Malaysian ringgit drops to 12-year low: One money changer runs out of ringgit

The Malaysian ringgit tumbled to a 12-year low in offshore markets yesterday, sending some Singaporeans into a buying frenzy.

One Central District money changer told The New Paper that his stock of RM300,000 (S$96,000) was sold out in four hours.

Emerging stock markets and their currencies have been hit by fears that once Mr Donald Trump assumes the US presidency, higher interest rates would spark capital outflows from this region.

At 10am yesterday, the ringgit was trading at 3.1504 per Singdollar according to currency conversion app XE Currency. The rate shown on the app is usually higher than what is offered at the money changers.

Read also: Trump fears fan Asian currency selloff, Singdollar weakens further against US dollar

By noon, it was at 3.0351 at AR Money Exchange at Junction 8. By 2pm, it was between 3.035 and 3.05 at eight money changers at The Arcade in Collyer Quay.

Money changers there told TNP they saw a surge of customers buying ringgit yesterday .

Aksha Exchange opened its shutters at 10am and ran out of its stock of RM300,000 by 2pm.

Its owner said: "We didn't expect to run out. So many people came to buy.

"One week ago, S$1 was RM3. Today, it is RM3.04."

Since Mr Trump won in the Nov 8 election, the money changer has noticed a 30 per cent increase in the number of customers buying ringgit.

This was echoed by Arcade Plaza Traders' administration manager, Mr Deen: "Forty to 50 per cent of our customers today bought ringgit. "

Mr Trump's pro-growth message in his acceptance speech had sent US stock markets and the US dollar soaring.

The president-elect even had a cordial midday meeting yesterday with US President Barack Obama that had a positive impact in the US.

But it was bad news for emerging markets, including Singapore.

Even in the queues, there were winners and losers.

Read also: Malaysia surprises with 4.3% y/y growth, but offshore ringgit tanks

Shop manager Niel Hoh, 28, who makes a trip to Malaysia every two months, saved more than $200.

"I bought RM10,000 for S$3,278.69 today. Two weeks ago, I bought only RM1,500, S$1 was around RM2.90."

But permanent resident David Wong, 55, who works in a Malaysia real estate firm, felt the pinch.

He sold RM20,000, and got about S$6,500 - about S$200 lower than what he would have got four weeks ago.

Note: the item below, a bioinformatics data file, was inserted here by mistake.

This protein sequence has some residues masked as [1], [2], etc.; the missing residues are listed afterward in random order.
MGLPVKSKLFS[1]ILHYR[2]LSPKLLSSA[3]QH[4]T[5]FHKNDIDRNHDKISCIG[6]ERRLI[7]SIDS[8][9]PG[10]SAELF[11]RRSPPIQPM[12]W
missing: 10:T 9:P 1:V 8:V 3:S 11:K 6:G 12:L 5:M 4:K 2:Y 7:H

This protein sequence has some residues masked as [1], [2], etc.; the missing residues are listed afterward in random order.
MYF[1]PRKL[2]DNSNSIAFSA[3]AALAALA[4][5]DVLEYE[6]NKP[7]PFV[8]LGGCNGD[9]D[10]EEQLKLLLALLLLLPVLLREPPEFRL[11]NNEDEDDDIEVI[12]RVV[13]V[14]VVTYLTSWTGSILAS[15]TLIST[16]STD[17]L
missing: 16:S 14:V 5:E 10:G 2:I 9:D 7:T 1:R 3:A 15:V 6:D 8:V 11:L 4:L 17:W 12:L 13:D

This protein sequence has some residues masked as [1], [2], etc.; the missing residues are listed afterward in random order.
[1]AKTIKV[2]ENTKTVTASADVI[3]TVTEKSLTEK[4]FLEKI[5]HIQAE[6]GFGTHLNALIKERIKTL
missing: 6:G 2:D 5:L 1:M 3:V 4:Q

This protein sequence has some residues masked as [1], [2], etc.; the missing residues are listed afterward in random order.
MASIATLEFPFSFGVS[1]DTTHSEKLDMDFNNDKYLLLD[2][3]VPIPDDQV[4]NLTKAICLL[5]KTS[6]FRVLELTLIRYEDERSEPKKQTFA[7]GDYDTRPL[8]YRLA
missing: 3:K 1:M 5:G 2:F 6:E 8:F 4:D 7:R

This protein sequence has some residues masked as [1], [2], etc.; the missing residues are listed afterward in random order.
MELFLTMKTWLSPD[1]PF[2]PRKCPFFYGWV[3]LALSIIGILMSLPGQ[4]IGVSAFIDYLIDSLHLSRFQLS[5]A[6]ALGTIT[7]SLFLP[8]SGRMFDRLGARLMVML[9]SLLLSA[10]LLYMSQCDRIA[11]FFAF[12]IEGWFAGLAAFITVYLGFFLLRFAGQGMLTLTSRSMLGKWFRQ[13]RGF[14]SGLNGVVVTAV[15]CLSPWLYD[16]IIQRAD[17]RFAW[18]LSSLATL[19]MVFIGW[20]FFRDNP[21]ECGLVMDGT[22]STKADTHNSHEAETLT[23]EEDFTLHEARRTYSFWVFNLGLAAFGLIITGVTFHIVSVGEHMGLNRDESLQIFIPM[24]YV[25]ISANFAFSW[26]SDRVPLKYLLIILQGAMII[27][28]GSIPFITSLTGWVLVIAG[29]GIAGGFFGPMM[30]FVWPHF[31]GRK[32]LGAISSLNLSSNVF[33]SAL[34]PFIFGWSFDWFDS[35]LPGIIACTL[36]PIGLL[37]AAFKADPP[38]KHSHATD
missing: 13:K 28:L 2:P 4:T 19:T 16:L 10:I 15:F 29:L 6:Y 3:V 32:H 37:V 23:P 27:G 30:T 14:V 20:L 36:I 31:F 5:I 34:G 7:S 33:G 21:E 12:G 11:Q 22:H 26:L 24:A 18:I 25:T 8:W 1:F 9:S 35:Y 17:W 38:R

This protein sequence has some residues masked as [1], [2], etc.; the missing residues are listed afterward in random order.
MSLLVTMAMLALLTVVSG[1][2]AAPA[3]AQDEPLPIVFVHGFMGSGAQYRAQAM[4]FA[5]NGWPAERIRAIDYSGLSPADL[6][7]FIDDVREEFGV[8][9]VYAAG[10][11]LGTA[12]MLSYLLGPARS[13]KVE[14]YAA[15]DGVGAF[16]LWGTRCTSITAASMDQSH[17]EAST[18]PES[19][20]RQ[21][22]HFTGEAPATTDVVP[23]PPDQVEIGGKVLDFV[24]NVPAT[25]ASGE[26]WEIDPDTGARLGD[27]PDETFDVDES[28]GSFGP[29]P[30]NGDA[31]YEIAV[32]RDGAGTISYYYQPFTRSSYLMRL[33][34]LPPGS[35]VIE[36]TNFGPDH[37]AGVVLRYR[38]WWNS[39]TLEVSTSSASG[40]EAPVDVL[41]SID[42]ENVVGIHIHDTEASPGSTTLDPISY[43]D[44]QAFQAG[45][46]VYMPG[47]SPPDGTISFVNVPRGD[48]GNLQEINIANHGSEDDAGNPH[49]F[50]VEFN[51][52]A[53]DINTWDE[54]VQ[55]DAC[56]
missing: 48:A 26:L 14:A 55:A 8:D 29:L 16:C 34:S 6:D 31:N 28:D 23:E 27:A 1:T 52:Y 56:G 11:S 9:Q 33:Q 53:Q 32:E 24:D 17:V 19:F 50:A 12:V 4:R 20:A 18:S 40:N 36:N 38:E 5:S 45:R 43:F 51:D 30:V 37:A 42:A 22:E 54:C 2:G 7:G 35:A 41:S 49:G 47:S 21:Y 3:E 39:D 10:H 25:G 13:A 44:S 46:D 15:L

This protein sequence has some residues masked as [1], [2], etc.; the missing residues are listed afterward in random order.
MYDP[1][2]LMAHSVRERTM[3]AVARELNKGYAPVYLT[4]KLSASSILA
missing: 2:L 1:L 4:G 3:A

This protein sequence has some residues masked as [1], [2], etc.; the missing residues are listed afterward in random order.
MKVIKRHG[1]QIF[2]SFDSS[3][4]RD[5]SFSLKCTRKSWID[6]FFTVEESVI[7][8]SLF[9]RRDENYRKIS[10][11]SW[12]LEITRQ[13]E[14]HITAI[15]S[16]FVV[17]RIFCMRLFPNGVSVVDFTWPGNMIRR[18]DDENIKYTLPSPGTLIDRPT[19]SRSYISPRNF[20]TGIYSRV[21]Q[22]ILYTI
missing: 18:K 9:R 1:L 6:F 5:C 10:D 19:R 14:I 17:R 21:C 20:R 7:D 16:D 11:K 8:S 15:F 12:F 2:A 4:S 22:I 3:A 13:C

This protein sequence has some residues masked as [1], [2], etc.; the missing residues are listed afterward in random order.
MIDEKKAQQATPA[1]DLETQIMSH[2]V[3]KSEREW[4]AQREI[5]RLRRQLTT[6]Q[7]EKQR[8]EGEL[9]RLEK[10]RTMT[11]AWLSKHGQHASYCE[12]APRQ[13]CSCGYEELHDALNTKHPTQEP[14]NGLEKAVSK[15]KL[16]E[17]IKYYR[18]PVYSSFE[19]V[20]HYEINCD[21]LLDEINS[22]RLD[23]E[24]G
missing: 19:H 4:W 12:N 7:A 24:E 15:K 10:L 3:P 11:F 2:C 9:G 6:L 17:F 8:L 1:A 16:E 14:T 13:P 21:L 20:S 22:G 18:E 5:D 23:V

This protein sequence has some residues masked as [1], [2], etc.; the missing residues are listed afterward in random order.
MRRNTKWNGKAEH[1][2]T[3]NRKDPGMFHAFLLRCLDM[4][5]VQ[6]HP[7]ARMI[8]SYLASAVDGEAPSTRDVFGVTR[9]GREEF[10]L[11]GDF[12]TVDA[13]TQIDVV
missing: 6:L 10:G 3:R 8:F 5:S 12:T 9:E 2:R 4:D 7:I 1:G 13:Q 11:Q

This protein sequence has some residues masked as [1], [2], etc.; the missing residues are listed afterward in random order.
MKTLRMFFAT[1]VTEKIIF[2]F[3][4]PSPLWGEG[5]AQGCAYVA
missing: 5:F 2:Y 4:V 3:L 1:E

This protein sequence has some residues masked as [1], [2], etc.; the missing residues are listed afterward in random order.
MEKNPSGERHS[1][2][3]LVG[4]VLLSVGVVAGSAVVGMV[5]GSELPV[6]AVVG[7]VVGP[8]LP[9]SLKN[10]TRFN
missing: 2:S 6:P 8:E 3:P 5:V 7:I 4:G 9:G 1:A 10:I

Money Changers Association Second vice-president Danny Yoong, 48, observed that ringgit-buying remained stable in the past few weeks.

Mr Yoong, who also owns Bon Voyage Money Changer, said: "But there are signs that the ringgit is weakening, and demand for ringgit may become high.

"There are also some customers who wait to see whether the ringgit rate will go down even further."

He added that the Singdollar is not doing well against the US dollar, and sees a 10 per cent increase in people selling US dollar.


"Before the election, Singdollar was trading at 1.38 to 1.39 per US dollar, but it became around 1.400 to 1.415 after the election," said Mr Yoong.

At 8.56am, the Singdollar was trading at 1.4135 per US dollar - down 0.57 per cent from its close of 1.4054 the previous day.

Bank Negara Malaysia governor Muhammad Ibrahim sought to assure Malaysians that the ringgit's fall is due to speculation among investors and not the country's fundamentals.

But senior economist at Mizuho Singapore, Mr Vishnu Varathan, said the plummeting ringgit will have a short-term impact on the cost of living of Malaysians and Singapore.

He said: "We have many cross-border transactions and involvements. The ringgit also features heavily in Singapore's basket of currencies, so the Singdollar will also be affected."

The Singapore stock market continued its fall following Mr Trump's victory.

After Wednesday's knee-jerk losses, The Straits Times Index continued its downtrend and ended 19.49 points, or 0.69 per cent, lower to 2,814.6, taking the year-to-date performance to -2.36 per cent.

This article was first published on November 12, 2016.
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